In Part 1, we gave you the no-muss, no-fuss way to cook a roast and get it on the table. In Part 2, we broke down the relationship between the roast cut and the appropriate cooking technique so you could fly free in the roasting world.
A General Guide to Roasting Part 3:
5 factors you should consider when cooking grass fed beef roasts.
Roasting, transitive verb: to cook by exposing to dry heat (as in an oven or before a fire).
Of course a roast would be cooked by roasting, right? Not so fast, partner! While some lean, tender roasts do appreciate a fast cook at a high heat, other roasts need to be kinda wet (braised) or mucho wet (stewed) when cooked in order to reveal the most tender and delicious meals.
If your roast is tough as nails and lean, braise it for a yummy taste and an ideal texture. Braising is a two-step process. First you sear your roast over a medium-high or high heat on the stovetop to create a tasty brown crust. (Fun fact – scientists call this the Maillard Reaction). Then you add liquid and either cook it using the pot roast braise or stew braise method. Let’s look at both. The Pot Roast Braise, aka, the Slow-Cooker Method. Ideal for Chuck Roast, Arm Roast, Short Ribs, Brisket, Oxtail and Shank Preparation: Sear your roast over a medium-high or high heat until the exterior is browned. Place your roast in a Dutch oven, pan with a lid or slow cooker with a little liquid to prevent it from drying out, and cook low and slow.
- Liquid: Yes. Add a little broth, wine, or beer until 1/3-1/2 of the entire roast is submerged.
- Temperature: Low, 200 – 300º.
- Finish: Super Well Done, with an internal temperature of 170º or hotter. If it’s not fork-tender or falling off the bone, then keep on cookin’. You really can’t overcook a braised roast, plan on 6 to 8 hours, depending on roast size.
- Carve: Shred with two forks, or gently slice against the grain.
2. The Stew Braise
Ideal for Chuck Roasts and Arm Roasts Preparation: Cut your roast into 2 pieces, dust with flour, then sear them in a hot pan on the stove top until the pieces are a rich, golden brown color. Place your stew meat in a Dutch oven or other oven-safe heavy pot with a tight-fitting lid. Add liquid until the meat is completely submerged, cover, and bake in at low-heat.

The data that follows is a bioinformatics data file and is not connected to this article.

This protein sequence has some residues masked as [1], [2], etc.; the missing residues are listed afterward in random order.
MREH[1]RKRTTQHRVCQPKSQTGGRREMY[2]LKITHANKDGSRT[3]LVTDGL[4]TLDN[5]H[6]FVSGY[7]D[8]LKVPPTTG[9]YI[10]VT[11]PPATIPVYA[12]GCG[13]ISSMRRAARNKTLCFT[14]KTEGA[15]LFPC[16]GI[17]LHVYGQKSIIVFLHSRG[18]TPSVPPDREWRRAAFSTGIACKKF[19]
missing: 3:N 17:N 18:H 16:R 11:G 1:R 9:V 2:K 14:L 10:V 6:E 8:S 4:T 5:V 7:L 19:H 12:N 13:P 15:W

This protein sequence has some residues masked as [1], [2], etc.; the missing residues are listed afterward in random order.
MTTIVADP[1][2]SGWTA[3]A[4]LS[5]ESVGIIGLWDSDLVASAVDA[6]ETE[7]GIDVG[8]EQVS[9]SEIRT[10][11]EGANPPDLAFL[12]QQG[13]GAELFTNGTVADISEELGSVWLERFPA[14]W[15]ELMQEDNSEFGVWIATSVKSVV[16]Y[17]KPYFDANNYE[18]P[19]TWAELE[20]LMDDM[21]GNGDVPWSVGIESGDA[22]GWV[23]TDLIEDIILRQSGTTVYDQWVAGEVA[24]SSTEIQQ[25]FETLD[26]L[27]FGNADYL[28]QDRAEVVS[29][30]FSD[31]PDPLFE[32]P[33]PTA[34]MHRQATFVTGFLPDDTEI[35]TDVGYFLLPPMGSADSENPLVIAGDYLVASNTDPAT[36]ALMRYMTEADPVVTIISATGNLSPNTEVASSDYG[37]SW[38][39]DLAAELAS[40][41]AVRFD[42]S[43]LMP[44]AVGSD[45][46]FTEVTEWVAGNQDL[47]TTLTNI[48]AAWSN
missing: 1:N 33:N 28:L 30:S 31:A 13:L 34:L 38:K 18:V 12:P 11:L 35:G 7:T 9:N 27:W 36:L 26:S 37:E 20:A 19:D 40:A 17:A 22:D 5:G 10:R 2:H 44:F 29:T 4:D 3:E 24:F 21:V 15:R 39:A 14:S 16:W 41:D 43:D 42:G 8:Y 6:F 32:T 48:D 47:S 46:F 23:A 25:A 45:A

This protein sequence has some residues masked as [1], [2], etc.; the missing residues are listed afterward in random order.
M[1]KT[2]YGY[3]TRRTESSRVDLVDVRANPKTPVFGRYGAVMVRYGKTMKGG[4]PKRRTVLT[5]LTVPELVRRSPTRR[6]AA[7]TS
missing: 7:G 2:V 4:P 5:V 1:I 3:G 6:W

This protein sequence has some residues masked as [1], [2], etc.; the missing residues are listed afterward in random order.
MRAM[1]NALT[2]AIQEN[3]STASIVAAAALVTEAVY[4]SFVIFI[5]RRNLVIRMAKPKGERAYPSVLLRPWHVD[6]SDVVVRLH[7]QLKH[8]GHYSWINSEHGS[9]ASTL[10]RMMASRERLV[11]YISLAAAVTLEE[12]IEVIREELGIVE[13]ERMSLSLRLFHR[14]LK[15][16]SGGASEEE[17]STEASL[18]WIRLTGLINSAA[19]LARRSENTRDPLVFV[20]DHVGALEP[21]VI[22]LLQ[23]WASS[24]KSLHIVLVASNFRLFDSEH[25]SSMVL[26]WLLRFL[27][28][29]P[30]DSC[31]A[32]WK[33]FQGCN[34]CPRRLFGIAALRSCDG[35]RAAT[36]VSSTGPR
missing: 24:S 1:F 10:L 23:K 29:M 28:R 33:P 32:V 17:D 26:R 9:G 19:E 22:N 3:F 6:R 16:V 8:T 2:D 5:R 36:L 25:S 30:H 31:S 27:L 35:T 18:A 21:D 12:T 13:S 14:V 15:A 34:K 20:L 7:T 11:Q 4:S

1.) Liquid: Yes. Add broth, wine, or beer until all of the stew meat is completely submerged.
2.) Temperature: Low, 200 – 300º.
3.) Finish: Super Well Done, meaning 4 – 8+ hours, depending on the roast size.
4.) Carve: No need, your meat is already bite-sized!
Farmer Girl Says: Dusting your stew meat with flour helps the meat brown, and thickens your gravy without making it lumpy.
If your roast is Tender and Lean, or Super-lean, you can cook it without any extra liquid. Dry roasting is the easiest trick in the book. Just rub your roast with a little oil. Season it with salt, pepper, and maybe a fresh herb or two. Then toss it in the oven or on the grill and wait for the magic to happen.
Tip: Your roast will continue to cook while it’s resting, so pull it off the heat 5º – 10º before it reaches your desired finish.
4. The Low Oven Dry Roast.
Ideal for sirloin tip roast, tri-tip roast and eye of round roast.
Preparation: Coat meat with a little oil, some salt, pepper, and fresh herbs.
Bake, uncovered, in a low-heat oven. This method is ideal for firm, medium-collagen cuts from the rump and upper thigh area of the steer, like the Sirloin Tip Roast, Tri-Tip Roast, and Eye of Round Roast.
1) Liquid: No.
2) Temperature: Low, 275º – 350º.
3) Finish: Medium-Rare. Since you want your ending temperature to be around 135º to 145º, remove the roast when the thermometer reads “rare” or 125º – this could take 2 to 3 hours depending on the roast size, desired doneness and how your oven cooks. 4) Carve: Slice against the grain for maximum tenderness.
5. The High Oven Dry Roast
Ideal for Tenderloin and Rib Roast
Preparation: Coat meat with a little oil, some salt, pepper, and fresh herbs. Cook, uncovered, in a high-heat oven or grill. This method is only for no-collagen, super-lean cuts like the Tenderloin and Rib Roast. Cuts with any collagen (toughness) will turn to shoe leather if you cook them with high heat.
1) Liquid: No.
2) Temperature: High, 375º – 425º.
3) Finish: Rare to Medium-Rare. Since you want your ending temperature to be around 125º to 135º, remove your meat when the thermometer reads 120º – this could take 1-2 hours, depending on the roast size, desired doneness and how your oven cooks.
4) Carve: Slice against the grain for maximum tenderness.
Tip: Let all of your cooked roasts rest for 15-30 minutes before serving. This allows the meat juices to return to the center of the cut, making your roasts particularly tender and, well, juicy.
Farmer Girl Meats Roasts
Grass fed beef roasts are lower in fat and higher in protein and Omega 3s than conventionally raised grocery store meat. We never, ever add any yucky artificial juices, solutions, or fillers. Farmer Girl cattle, sheep, hogs and chickens are grass-fed and pasture-raised. They spend their days grazing on native prairie grasses, enjoying fresh air and exercise. This makes Farmer Girl meat much leaner than conventional meat, and sometime even leaner than other farms’ grass-fed cuts.